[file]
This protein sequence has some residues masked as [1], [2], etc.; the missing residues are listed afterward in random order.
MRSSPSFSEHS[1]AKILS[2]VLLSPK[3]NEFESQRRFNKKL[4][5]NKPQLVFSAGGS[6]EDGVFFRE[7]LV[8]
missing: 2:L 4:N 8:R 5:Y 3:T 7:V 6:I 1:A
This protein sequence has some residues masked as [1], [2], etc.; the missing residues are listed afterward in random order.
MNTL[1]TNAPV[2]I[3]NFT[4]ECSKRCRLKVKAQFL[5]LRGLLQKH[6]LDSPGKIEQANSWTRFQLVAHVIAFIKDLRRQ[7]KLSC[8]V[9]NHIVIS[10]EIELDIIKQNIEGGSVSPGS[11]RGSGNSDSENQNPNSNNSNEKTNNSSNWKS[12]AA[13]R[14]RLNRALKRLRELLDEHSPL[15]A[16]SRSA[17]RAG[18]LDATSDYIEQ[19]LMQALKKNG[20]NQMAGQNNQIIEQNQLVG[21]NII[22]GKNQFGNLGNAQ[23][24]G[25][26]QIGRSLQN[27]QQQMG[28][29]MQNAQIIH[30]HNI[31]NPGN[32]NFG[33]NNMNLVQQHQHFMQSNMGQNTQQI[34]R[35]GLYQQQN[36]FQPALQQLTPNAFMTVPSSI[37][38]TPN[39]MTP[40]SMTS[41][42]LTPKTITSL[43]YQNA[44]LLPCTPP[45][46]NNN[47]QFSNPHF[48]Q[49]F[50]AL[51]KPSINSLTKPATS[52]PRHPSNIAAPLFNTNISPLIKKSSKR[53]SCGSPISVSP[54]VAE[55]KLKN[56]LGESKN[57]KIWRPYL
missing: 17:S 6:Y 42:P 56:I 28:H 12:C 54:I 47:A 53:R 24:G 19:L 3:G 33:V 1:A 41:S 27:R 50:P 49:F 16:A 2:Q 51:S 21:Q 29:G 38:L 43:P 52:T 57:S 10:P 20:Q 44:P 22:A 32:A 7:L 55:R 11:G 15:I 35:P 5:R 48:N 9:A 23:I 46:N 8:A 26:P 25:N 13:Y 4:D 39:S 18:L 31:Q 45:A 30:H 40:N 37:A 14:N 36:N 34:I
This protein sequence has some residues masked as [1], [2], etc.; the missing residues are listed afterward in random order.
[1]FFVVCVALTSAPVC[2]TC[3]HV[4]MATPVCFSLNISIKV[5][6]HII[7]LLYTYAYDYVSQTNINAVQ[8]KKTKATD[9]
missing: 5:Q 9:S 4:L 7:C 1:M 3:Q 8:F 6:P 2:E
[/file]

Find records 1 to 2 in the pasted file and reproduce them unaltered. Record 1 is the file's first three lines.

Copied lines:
This protein sequence has some residues masked as [1], [2], etc.; the missing residues are listed afterward in random order.
MRSSPSFSEHS[1]AKILS[2]VLLSPK[3]NEFESQRRFNKKL[4][5]NKPQLVFSAGGS[6]EDGVFFRE[7]LV[8]
missing: 2:L 4:N 8:R 5:Y 3:T 7:V 6:I 1:A
This protein sequence has some residues masked as [1], [2], etc.; the missing residues are listed afterward in random order.
MNTL[1]TNAPV[2]I[3]NFT[4]ECSKRCRLKVKAQFL[5]LRGLLQKH[6]LDSPGKIEQANSWTRFQLVAHVIAFIKDLRRQ[7]KLSC[8]V[9]NHIVIS[10]EIELDIIKQNIEGGSVSPGS[11]RGSGNSDSENQNPNSNNSNEKTNNSSNWKS[12]AA[13]R[14]RLNRALKRLRELLDEHSPL[15]A[16]SRSA[17]RAG[18]LDATSDYIEQ[19]LMQALKKNG[20]NQMAGQNNQIIEQNQLVG[21]NII[22]GKNQFGNLGNAQ[23][24]G[25][26]QIGRSLQN[27]QQQMG[28][29]MQNAQIIH[30]HNI[31]NPGN[32]NFG[33]NNMNLVQQHQHFMQSNMGQNTQQI[34]R[35]GLYQQQN[36]FQPALQQLTPNAFMTVPSSI[37][38]TPN[39]MTP[40]SMTS[41][42]LTPKTITSL[43]YQNA[44]LLPCTPP[45][46]NNN[47]QFSNPHF[48]Q[49]F[50]AL[51]KPSINSLTKPATS[52]PRHPSNIAAPLFNTNISPLIKKSSKR[53]SCGSPISVSP[54]VAE[55]KLKN[56]LGESKN[57]KIWRPYL
missing: 17:S 6:Y 42:P 56:I 28:H 12:C 54:I 47:A 53:R 24:G 19:L 3:G 33:V 1:A 41:S 27:R 50:P 49:F 16:A 2:Q 51:S 21:Q 29:G 38:L 43:P 52:T 57:S 10:P 20:Q 44:P 22:A 32:A 7:L 55:R 11:G 15:I 35:P 5:R 48:N 9:A 23:I 46:N 8:A 26:P 25:N 13:Y 4:D 39:S 18:L 31:Q 45:A 30:H 40:N 37:A 14:N 36:N 34:I